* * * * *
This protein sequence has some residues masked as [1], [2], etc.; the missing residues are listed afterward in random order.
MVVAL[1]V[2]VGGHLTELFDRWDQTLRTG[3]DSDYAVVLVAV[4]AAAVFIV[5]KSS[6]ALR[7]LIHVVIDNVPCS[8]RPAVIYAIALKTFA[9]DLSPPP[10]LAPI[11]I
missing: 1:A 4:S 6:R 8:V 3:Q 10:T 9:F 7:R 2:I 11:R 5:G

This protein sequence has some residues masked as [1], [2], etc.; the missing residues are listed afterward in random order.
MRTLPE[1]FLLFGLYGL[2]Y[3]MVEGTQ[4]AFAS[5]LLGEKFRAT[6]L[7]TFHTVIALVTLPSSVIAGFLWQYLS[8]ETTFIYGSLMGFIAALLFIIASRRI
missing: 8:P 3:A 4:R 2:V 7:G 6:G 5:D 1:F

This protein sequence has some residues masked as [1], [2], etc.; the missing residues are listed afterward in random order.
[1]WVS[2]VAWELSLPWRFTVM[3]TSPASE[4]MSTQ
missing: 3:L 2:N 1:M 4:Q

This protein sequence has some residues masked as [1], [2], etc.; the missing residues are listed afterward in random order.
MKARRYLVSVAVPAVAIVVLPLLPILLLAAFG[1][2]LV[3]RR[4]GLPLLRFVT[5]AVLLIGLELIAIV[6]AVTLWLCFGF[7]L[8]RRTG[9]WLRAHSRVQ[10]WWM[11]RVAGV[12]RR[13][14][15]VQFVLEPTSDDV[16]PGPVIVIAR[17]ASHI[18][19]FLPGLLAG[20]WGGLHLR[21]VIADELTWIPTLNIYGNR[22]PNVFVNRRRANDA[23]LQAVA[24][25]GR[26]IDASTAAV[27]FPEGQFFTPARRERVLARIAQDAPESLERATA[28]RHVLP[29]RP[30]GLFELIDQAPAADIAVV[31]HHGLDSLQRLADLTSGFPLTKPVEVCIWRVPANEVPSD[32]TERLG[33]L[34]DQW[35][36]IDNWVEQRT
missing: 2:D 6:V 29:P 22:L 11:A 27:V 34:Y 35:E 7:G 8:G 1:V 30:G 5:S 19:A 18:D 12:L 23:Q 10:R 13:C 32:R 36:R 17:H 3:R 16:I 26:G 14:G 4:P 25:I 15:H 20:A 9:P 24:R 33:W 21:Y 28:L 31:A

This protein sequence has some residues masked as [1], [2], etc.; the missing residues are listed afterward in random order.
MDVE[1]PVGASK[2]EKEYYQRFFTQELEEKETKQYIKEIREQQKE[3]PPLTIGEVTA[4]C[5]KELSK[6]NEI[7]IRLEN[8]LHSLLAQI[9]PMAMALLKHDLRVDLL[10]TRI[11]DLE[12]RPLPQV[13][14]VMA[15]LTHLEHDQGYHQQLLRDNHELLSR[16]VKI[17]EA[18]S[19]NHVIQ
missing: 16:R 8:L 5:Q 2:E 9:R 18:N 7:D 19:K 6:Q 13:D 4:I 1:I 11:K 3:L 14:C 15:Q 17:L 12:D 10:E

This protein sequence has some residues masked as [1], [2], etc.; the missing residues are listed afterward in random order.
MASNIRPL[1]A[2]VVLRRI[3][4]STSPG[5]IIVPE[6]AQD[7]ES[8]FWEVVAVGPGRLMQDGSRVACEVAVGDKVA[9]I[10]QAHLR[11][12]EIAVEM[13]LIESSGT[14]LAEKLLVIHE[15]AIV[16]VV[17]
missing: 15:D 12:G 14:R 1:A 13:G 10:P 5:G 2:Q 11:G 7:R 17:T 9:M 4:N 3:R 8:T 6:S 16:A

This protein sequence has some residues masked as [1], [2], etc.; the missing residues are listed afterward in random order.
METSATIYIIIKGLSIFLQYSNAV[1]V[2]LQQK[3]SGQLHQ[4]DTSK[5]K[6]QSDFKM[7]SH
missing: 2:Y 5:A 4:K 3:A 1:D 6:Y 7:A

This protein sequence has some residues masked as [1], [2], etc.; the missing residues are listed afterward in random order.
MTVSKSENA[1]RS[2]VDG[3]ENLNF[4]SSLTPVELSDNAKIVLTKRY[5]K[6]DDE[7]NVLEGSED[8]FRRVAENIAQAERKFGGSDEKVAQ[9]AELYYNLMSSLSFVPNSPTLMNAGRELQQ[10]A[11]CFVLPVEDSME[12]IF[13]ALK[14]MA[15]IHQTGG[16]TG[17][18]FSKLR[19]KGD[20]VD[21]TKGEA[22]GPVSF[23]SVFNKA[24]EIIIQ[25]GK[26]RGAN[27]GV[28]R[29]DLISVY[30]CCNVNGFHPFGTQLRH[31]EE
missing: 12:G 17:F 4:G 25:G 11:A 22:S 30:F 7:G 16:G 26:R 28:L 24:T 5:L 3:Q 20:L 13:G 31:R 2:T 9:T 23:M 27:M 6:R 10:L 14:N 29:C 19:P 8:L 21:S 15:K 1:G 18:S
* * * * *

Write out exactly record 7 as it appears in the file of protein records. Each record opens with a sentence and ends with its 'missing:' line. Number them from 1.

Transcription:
This protein sequence has some residues masked as [1], [2], etc.; the missing residues are listed afterward in random order.
METSATIYIIIKGLSIFLQYSNAV[1]V[2]LQQK[3]SGQLHQ[4]DTSK[5]K[6]QSDFKM[7]SH
missing: 2:Y 5:A 4:K 3:A 1:D 6:Y 7:A